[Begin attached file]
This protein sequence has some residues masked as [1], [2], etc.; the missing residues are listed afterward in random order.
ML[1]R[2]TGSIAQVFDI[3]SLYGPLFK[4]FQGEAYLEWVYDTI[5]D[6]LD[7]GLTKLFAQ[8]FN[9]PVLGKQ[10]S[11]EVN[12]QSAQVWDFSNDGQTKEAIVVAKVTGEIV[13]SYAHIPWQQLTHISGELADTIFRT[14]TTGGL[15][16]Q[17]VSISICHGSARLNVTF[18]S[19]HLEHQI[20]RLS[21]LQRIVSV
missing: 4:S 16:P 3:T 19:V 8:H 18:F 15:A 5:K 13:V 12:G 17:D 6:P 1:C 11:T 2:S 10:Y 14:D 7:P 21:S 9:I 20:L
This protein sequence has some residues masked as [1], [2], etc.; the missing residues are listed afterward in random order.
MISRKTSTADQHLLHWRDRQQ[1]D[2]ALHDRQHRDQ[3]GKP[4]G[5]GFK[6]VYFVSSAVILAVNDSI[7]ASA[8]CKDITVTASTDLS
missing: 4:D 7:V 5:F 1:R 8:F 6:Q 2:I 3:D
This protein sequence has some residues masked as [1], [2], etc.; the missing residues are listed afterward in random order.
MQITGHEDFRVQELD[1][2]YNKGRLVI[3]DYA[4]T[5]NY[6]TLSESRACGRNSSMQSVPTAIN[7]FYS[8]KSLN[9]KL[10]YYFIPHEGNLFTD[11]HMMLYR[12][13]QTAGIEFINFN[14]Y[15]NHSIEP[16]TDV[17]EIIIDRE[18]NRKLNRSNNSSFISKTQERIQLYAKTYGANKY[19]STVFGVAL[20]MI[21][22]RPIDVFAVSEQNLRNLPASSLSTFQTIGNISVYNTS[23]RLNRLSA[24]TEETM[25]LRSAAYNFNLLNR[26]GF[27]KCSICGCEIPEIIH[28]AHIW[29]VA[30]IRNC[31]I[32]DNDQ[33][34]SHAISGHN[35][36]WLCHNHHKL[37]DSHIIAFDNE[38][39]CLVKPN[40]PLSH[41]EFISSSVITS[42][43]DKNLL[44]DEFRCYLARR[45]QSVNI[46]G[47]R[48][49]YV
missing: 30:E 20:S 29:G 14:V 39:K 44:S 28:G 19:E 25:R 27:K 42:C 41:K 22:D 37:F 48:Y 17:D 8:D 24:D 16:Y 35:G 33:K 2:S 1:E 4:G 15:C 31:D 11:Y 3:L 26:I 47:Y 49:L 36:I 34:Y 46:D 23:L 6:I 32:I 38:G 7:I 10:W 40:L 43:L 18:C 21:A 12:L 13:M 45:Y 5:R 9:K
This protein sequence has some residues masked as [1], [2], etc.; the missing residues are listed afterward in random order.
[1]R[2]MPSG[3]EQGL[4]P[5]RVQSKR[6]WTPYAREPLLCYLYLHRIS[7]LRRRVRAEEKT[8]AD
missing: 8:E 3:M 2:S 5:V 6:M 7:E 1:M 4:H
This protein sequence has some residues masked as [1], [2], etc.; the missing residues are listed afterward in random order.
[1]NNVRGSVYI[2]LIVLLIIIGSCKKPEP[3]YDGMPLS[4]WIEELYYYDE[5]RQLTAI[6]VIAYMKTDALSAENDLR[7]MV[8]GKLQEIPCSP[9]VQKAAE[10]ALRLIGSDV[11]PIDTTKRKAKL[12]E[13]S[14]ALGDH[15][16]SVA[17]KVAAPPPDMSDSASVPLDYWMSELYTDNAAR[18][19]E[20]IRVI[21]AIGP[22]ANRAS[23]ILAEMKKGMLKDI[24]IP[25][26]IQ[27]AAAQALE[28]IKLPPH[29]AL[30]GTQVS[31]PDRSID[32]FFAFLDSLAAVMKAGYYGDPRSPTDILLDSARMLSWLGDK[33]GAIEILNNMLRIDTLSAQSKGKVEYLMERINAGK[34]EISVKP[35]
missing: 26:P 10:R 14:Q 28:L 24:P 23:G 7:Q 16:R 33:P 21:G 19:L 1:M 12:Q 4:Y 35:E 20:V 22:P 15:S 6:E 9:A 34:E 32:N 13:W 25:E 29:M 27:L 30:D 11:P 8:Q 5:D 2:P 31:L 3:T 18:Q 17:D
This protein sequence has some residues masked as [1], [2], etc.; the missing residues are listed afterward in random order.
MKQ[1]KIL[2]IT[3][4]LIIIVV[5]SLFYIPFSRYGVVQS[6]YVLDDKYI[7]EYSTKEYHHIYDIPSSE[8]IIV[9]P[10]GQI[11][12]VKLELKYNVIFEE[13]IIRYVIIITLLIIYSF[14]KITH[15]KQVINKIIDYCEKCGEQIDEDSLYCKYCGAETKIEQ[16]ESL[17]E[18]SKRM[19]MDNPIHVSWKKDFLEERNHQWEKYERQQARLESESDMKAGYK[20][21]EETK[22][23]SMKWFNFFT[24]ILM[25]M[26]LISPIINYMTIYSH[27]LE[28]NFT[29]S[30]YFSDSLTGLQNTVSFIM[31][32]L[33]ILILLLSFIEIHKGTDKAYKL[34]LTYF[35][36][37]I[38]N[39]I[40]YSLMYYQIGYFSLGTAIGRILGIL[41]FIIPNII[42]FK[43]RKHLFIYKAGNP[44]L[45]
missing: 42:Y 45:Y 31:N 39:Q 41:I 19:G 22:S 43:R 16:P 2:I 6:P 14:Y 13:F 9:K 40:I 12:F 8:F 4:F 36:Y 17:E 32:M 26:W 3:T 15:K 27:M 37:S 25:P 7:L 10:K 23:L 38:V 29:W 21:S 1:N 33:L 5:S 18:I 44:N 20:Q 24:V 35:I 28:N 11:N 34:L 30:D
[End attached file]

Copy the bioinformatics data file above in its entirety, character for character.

This protein sequence has some residues masked as [1], [2], etc.; the missing residues are listed afterward in random order.
ML[1]R[2]TGSIAQVFDI[3]SLYGPLFK[4]FQGEAYLEWVYDTI[5]D[6]LD[7]GLTKLFAQ[8]FN[9]PVLGKQ[10]S[11]EVN[12]QSAQVWDFSNDGQTKEAIVVAKVTGEIV[13]SYAHIPWQQLTHISGELADTIFRT[14]TTGGL[15][16]Q[17]VSISICHGSARLNVTF[18]S[19]HLEHQI[20]RLS[21]LQRIVSV
missing: 4:S 16:P 3:T 19:V 8:H 18:F 15:A 5:K 13:V 12:G 17:D 6:P 1:C 11:T 2:S 10:Y 14:D 7:P 21:S 9:I 20:L
This protein sequence has some residues masked as [1], [2], etc.; the missing residues are listed afterward in random order.
MISRKTSTADQHLLHWRDRQQ[1]D[2]ALHDRQHRDQ[3]GKP[4]G[5]GFK[6]VYFVSSAVILAVNDSI[7]ASA[8]CKDITVTASTDLS
missing: 4:D 7:V 5:F 1:R 8:F 6:Q 2:I 3:D
This protein sequence has some residues masked as [1], [2], etc.; the missing residues are listed afterward in random order.
MQITGHEDFRVQELD[1][2]YNKGRLVI[3]DYA[4]T[5]NY[6]TLSESRACGRNSSMQSVPTAIN[7]FYS[8]KSLN[9]KL[10]YYFIPHEGNLFTD[11]HMMLYR[12][13]QTAGIEFINFN[14]Y[15]NHSIEP[16]TDV[17]EIIIDRE[18]NRKLNRSNNSSFISKTQERIQLYAKTYGANKY[19]STVFGVAL[20]MI[21][22]RPIDVFAVSEQNLRNLPASSLSTFQTIGNISVYNTS[23]RLNRLSA[24]TEETM[25]LRSAAYNFNLLNR[26]GF[27]KCSICGCEIPEIIH[28]AHIW[29]VA[30]IRNC[31]I[32]DNDQ[33][34]SHAISGHN[35][36]WLCHNHHKL[37]DSHIIAFDNE[38][39]CLVKPN[40]PLSH[41]EFISSSVITS[42][43]DKNLL[44]DEFRCYLARR[45]QSVNI[46]G[47]R[48][49]YV
missing: 30:E 20:S 29:G 14:V 39:K 44:S 28:G 19:E 25:R 27:K 42:C 41:K 22:D 37:F 48:Y 17:D 8:D 24:D 16:Y 35:G 33:K 2:S 1:E 4:G 15:C 31:D 11:Y 3:L 26:I 47:Y 49:L 36:I 34:Y 46:D 23:L 6:I 32:I 38:G 7:I 10:W 40:L 43:L 18:C 21:A 12:L 13:M 45:Y 5:R 9:K
This protein sequence has some residues masked as [1], [2], etc.; the missing residues are listed afterward in random order.
[1]R[2]MPSG[3]EQGL[4]P[5]RVQSKR[6]WTPYAREPLLCYLYLHRIS[7]LRRRVRAEEKT[8]AD
missing: 8:E 3:M 2:S 5:V 6:M 7:E 1:M 4:H
This protein sequence has some residues masked as [1], [2], etc.; the missing residues are listed afterward in random order.
[1]NNVRGSVYI[2]LIVLLIIIGSCKKPEP[3]YDGMPLS[4]WIEELYYYDE[5]RQLTAI[6]VIAYMKTDALSAENDLR[7]MV[8]GKLQEIPCSP[9]VQKAAE[10]ALRLIGSDV[11]PIDTTKRKAKL[12]E[13]S[14]ALGDH[15][16]SVA[17]KVAAPPPDMSDSASVPLDYWMSELYTDNAAR[18][19]E[20]IRVI[21]AIGP[22]ANRAS[23]ILAEMKKGMLKDI[24]IP[25][26]IQ[27]AAAQALE[28]IKLPPH[29]AL[30]GTQVS[31]PDRSID[32]FFAFLDSLAAVMKAGYYGDPRSPTDILLDSARMLSWLGDK[33]GAIEILNNMLRIDTLSAQSKGKVEYLMERINAGK[34]EISVKP[35]
missing: 26:P 10:R 14:Q 28:L 24:P 23:G 7:Q 16:R 33:P 21:G 19:L 1:M 12:Q 4:Y 35:E 20:V 22:P 15:S 6:E 9:A 34:E 32:N 13:W 25:E 29:M 27:L 30:D 11:P 8:Q 5:D 2:P 31:L 3:T 18:Q 17:D
This protein sequence has some residues masked as [1], [2], etc.; the missing residues are listed afterward in random order.
MKQ[1]KIL[2]IT[3][4]LIIIVV[5]SLFYIPFSRYGVVQS[6]YVLDDKYI[7]EYSTKEYHHIYDIPSSE[8]IIV[9]P[10]GQI[11][12]VKLELKYNVIFEE[13]IIRYVIIITLLIIYSF[14]KITH[15]KQVINKIIDYCEKCGEQIDEDSLYCKYCGAETKIEQ[16]ESL[17]E[18]SKRM[19]MDNPIHVSWKKDFLEERNHQWEKYERQQARLESESDMKAGYK[20][21]EETK[22][23]SMKWFNFFT[24]ILM[25]M[26]LISPIINYMTIYSH[27]LE[28]NFT[29]S[30]YFSDSLTGLQNTVSFIM[31][32]L[33]ILILLLSFIEIHKGTDKAYKL[34]LTYF[35][36][37]I[38]N[39]I[40]YSLMYYQIGYFSLGTAIGRILGIL[41]FIIPNII[42]FK[43]RKHLFIYKAGNP[44]L[45]
missing: 42:Y 45:Y 31:N 39:Q 41:I 19:G 22:S 43:R 16:P 2:I 6:P 14:Y 13:F 9:K 40:I 12:F 8:F 4:F 36:Y 17:E 32:M 26:W 3:T 15:K 27:M 37:S 25:P 7:L 10:K 23:L 38:V 29:W 21:S 1:N 33:L 5:S 18:I 44:N 20:Q 24:V 35:I 28:N 11:N 34:L 30:D